The dynamic works perfectly. The banter between the likes of Harrison Ford’s Han Solo and Peter Mayhew’s Chewbacca is like a favourite jumper, it’s comfortable, familiar and makes you feel at home. Throw in a group of highly likable new characters, outstandingly led by John Boyega and Daisy Ridley, and something becomes clear. This is the passing of a torch, baton, light sabre, force, whatever you want to call it. And it’s a passing that you want to find out more about. Make no doubt, much of The Force Awakens is there to create more intrigue into where the following films will take the story. Disney didn’t buy this franchise for just one film, they bought it with countless more sequels in mind.

Abrams and co. aren’t looking to just continue the grandest of space operas, they are looking to set up it up for years to come. For, while the likes of Ford and Carrie Fisher, returning as Leia, are no doubt key selling points, it’s the way in which the new characters are effortlessly woven into this galaxy in such a way as to have you constantly wondering how they fit into the bigger picture.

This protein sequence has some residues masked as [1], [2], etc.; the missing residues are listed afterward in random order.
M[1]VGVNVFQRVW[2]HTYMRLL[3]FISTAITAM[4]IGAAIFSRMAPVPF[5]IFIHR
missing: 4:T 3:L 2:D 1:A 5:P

Abrams treads a perfect line between paying homage and reverence to Lucas’ original films while also progressing the story. Crucially he’s kept that slightly beaten-up aesthetic of the original films, something that was sorely lacking in the prequels. While there is a lot of CGI on offer there is a tangible quality to many of the characters and effects. BB8, the rolling droid seen and already ingrained in popular culture thanks to his toy tie-ins and trailer steeling moments, is a prime example of this. At times he’s clearly real, interacting with characters in ways CGI simply can’t do, but when the time comes Abrams is happy to call in CGI to enhance the character, to bring that little bit of comedy to proceedings.